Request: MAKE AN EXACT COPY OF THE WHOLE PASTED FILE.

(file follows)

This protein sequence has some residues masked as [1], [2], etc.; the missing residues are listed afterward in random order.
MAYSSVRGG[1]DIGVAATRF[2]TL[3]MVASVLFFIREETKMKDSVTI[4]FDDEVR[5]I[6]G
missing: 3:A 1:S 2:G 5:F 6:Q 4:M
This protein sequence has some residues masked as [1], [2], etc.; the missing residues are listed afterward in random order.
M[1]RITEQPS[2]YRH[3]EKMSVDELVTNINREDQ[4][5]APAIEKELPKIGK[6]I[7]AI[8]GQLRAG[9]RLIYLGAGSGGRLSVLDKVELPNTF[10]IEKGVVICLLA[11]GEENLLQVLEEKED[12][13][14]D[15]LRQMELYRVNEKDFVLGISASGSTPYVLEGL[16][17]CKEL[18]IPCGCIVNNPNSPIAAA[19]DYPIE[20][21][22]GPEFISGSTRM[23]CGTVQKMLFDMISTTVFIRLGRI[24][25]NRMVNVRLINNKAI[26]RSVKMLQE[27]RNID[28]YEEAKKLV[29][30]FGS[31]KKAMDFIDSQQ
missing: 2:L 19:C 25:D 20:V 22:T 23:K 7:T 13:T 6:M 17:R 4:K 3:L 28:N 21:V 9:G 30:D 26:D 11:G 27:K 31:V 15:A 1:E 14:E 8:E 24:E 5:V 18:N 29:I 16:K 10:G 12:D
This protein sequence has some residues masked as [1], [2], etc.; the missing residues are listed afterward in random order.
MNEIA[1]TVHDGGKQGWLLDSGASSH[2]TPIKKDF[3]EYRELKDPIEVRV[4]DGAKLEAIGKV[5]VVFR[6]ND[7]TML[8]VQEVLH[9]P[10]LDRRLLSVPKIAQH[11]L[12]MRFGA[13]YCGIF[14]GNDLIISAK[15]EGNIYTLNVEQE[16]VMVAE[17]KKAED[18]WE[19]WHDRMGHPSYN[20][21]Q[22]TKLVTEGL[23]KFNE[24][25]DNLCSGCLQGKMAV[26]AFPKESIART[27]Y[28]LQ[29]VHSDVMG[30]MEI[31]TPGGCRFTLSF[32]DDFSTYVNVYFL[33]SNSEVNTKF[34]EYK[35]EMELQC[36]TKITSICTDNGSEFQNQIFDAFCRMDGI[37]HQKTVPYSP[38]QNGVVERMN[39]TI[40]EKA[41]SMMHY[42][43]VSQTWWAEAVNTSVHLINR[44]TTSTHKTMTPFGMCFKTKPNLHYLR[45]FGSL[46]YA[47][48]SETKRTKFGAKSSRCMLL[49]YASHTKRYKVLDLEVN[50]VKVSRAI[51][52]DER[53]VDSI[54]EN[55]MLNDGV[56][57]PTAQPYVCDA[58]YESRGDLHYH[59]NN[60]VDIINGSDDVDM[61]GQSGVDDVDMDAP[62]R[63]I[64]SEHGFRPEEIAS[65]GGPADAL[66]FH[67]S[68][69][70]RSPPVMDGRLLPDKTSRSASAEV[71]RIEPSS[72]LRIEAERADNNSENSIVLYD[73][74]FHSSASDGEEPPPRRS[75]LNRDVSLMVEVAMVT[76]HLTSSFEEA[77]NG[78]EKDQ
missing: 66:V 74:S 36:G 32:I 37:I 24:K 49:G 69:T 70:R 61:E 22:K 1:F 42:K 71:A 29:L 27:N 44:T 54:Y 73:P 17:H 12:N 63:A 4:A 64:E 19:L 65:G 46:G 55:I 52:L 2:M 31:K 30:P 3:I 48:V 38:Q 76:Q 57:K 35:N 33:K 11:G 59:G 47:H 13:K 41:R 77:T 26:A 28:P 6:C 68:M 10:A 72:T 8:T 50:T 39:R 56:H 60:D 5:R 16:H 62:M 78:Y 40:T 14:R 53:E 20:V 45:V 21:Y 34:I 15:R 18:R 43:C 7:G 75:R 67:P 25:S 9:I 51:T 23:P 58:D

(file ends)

This protein sequence has some residues masked as [1], [2], etc.; the missing residues are listed afterward in random order.
MAYSSVRGG[1]DIGVAATRF[2]TL[3]MVASVLFFIREETKMKDSVTI[4]FDDEVR[5]I[6]G
missing: 3:A 1:S 2:G 5:F 6:Q 4:M
This protein sequence has some residues masked as [1], [2], etc.; the missing residues are listed afterward in random order.
M[1]RITEQPS[2]YRH[3]EKMSVDELVTNINREDQ[4][5]APAIEKELPKIGK[6]I[7]AI[8]GQLRAG[9]RLIYLGAGSGGRLSVLDKVELPNTF[10]IEKGVVICLLA[11]GEENLLQVLEEKED[12][13][14]D[15]LRQMELYRVNEKDFVLGISASGSTPYVLEGL[16][17]CKEL[18]IPCGCIVNNPNSPIAAA[19]DYPIE[20][21][22]GPEFISGSTRM[23]CGTVQKMLFDMISTTVFIRLGRI[24][25]NRMVNVRLINNKAI[26]RSVKMLQE[27]RNID[28]YEEAKKLV[29][30]FGS[31]KKAMDFIDSQQ
missing: 2:L 19:C 25:D 20:V 22:T 23:K 7:T 13:T 6:M 17:R 4:K 3:L 28:N 21:V 9:G 30:D 26:D 11:G 27:K 31:V 15:A 1:E 14:E 8:E 24:E 5:V 18:N 29:I 16:K 10:G 12:D
This protein sequence has some residues masked as [1], [2], etc.; the missing residues are listed afterward in random order.
MNEIA[1]TVHDGGKQGWLLDSGASSH[2]TPIKKDF[3]EYRELKDPIEVRV[4]DGAKLEAIGKV[5]VVFR[6]ND[7]TML[8]VQEVLH[9]P[10]LDRRLLSVPKIAQH[11]L[12]MRFGA[13]YCGIF[14]GNDLIISAK[15]EGNIYTLNVEQE[16]VMVAE[17]KKAED[18]WE[19]WHDRMGHPSYN[20][21]Q[22]TKLVTEGL[23]KFNE[24][25]DNLCSGCLQGKMAV[26]AFPKESIART[27]Y[28]LQ[29]VHSDVMG[30]MEI[31]TPGGCRFTLSF[32]DDFSTYVNVYFL[33]SNSEVNTKF[34]EYK[35]EMELQC[36]TKITSICTDNGSEFQNQIFDAFCRMDGI[37]HQKTVPYSP[38]QNGVVERMN[39]TI[40]EKA[41]SMMHY[42][43]VSQTWWAEAVNTSVHLINR[44]TTSTHKTMTPFGMCFKTKPNLHYLR[45]FGSL[46]YA[47][48]SETKRTKFGAKSSRCMLL[49]YASHTKRYKVLDLEVN[50]VKVSRAI[51][52]DER[53]VDSI[54]EN[55]MLNDGV[56][57]PTAQPYVCDA[58]YESRGDLHYH[59]NN[60]VDIINGSDDVDM[61]GQSGVDDVDMDAP[62]R[63]I[64]SEHGFRPEEIAS[65]GGPADAL[66]FH[67]S[68][69][70]RSPPVMDGRLLPDKTSRSASAEV[71]RIEPSS[72]LRIEAERADNNSENSIVLYD[73][74]FHSSASDGEEPPPRRS[75]LNRDVSLMVEVAMVT[76]HLTSSFEEA[77]NG[78]EKDQ
missing: 66:V 74:S 36:G 32:I 37:I 24:K 49:G 69:T 70:R 61:E 22:K 1:F 42:K 71:A 29:L 27:N 44:T 54:Y 73:P 17:H 12:N 63:A 4:A 64:E 19:L 65:G 46:G 55:I 52:L 2:M 31:K 30:P 3:I 48:V 38:Q 76:Q 57:K 35:N 33:K 11:G 59:G 47:H 13:K 41:R 77:T 26:A 28:P 6:C 68:M 10:A 72:T 8:T 50:T 39:R 56:H 60:D 5:R 16:H 62:M 78:Y 40:T 14:R 53:E 20:V 45:V 21:Y 34:I 15:R 18:R 43:C 7:G 75:R 67:P 25:S 9:I 51:T 23:P 58:D